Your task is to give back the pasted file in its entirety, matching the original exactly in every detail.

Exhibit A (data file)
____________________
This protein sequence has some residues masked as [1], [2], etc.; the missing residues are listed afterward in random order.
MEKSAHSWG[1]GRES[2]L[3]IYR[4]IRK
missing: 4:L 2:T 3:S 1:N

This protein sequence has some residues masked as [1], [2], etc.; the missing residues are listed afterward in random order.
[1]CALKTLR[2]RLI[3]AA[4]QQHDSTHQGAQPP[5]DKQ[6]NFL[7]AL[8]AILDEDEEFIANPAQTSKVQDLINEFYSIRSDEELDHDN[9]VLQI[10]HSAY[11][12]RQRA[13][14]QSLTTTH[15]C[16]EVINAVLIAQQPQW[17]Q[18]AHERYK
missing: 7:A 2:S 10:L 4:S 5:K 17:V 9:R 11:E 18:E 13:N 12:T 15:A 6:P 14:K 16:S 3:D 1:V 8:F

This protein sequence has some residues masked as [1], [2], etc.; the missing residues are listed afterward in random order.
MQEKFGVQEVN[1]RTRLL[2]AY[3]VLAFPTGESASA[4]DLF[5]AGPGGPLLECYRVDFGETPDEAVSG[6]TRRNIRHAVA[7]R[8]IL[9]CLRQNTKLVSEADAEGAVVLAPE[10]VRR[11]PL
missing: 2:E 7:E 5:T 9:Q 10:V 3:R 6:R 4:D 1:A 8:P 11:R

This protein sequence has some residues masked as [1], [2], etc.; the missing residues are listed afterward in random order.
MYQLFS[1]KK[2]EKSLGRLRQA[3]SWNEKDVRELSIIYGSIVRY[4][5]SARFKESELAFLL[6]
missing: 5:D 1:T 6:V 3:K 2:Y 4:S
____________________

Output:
This protein sequence has some residues masked as [1], [2], etc.; the missing residues are listed afterward in random order.
MEKSAHSWG[1]GRES[2]L[3]IYR[4]IRK
missing: 4:L 2:T 3:S 1:N

This protein sequence has some residues masked as [1], [2], etc.; the missing residues are listed afterward in random order.
[1]CALKTLR[2]RLI[3]AA[4]QQHDSTHQGAQPP[5]DKQ[6]NFL[7]AL[8]AILDEDEEFIANPAQTSKVQDLINEFYSIRSDEELDHDN[9]VLQI[10]HSAY[11][12]RQRA[13][14]QSLTTTH[15]C[16]EVINAVLIAQQPQW[17]Q[18]AHERYK
missing: 7:A 2:S 10:L 4:S 5:K 17:V 9:R 11:E 18:E 13:N 12:T 15:A 6:P 14:K 16:S 3:D 1:V 8:F

This protein sequence has some residues masked as [1], [2], etc.; the missing residues are listed afterward in random order.
MQEKFGVQEVN[1]RTRLL[2]AY[3]VLAFPTGESASA[4]DLF[5]AGPGGPLLECYRVDFGETPDEAVSG[6]TRRNIRHAVA[7]R[8]IL[9]CLRQNTKLVSEADAEGAVVLAPE[10]VRR[11]PL
missing: 2:E 7:E 5:T 9:Q 10:V 3:R 6:R 4:D 1:A 8:P 11:R

This protein sequence has some residues masked as [1], [2], etc.; the missing residues are listed afterward in random order.
MYQLFS[1]KK[2]EKSLGRLRQA[3]SWNEKDVRELSIIYGSIVRY[4][5]SARFKESELAFLL[6]
missing: 5:D 1:T 6:V 3:K 2:Y 4:S